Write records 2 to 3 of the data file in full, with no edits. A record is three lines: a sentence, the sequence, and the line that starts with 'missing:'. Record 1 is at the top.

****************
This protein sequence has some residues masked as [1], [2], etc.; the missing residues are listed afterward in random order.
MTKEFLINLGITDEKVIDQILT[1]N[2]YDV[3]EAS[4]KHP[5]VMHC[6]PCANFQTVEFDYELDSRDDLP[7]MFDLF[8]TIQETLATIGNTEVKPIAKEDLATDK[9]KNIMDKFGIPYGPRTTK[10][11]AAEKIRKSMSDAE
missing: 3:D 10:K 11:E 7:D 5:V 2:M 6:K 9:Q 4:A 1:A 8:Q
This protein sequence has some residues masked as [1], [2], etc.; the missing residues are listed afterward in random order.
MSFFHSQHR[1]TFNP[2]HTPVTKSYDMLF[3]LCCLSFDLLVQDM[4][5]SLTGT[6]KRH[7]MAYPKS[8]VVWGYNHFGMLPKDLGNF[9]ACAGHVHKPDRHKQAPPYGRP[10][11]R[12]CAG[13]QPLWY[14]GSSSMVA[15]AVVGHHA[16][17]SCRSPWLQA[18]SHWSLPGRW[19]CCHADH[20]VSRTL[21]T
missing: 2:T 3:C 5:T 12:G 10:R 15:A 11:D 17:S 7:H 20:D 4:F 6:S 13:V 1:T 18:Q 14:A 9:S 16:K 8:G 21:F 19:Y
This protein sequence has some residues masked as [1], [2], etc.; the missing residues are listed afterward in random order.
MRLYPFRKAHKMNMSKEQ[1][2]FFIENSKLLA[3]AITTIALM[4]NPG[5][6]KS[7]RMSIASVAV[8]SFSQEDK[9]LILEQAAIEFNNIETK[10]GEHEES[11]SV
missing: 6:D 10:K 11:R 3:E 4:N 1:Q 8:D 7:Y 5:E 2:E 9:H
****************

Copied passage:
This protein sequence has some residues masked as [1], [2], etc.; the missing residues are listed afterward in random order.
MSFFHSQHR[1]TFNP[2]HTPVTKSYDMLF[3]LCCLSFDLLVQDM[4][5]SLTGT[6]KRH[7]MAYPKS[8]VVWGYNHFGMLPKDLGNF[9]ACAGHVHKPDRHKQAPPYGRP[10][11]R[12]CAG[13]QPLWY[14]GSSSMVA[15]AVVGHHA[16][17]SCRSPWLQA[18]SHWSLPGRW[19]CCHADH[20]VSRTL[21]T
missing: 2:T 3:C 5:T 12:G 10:R 15:A 11:D 17:S 7:H 20:D 4:F 6:S 13:V 1:T 18:Q 14:A 9:S 16:K 8:G 21:F 19:Y
This protein sequence has some residues masked as [1], [2], etc.; the missing residues are listed afterward in random order.
MRLYPFRKAHKMNMSKEQ[1][2]FFIENSKLLA[3]AITTIALM[4]NPG[5][6]KS[7]RMSIASVAV[8]SFSQEDK[9]LILEQAAIEFNNIETK[10]GEHEES[11]SV
missing: 6:D 10:K 11:R 3:E 4:N 1:Q 8:D 7:Y 5:E 2:E 9:H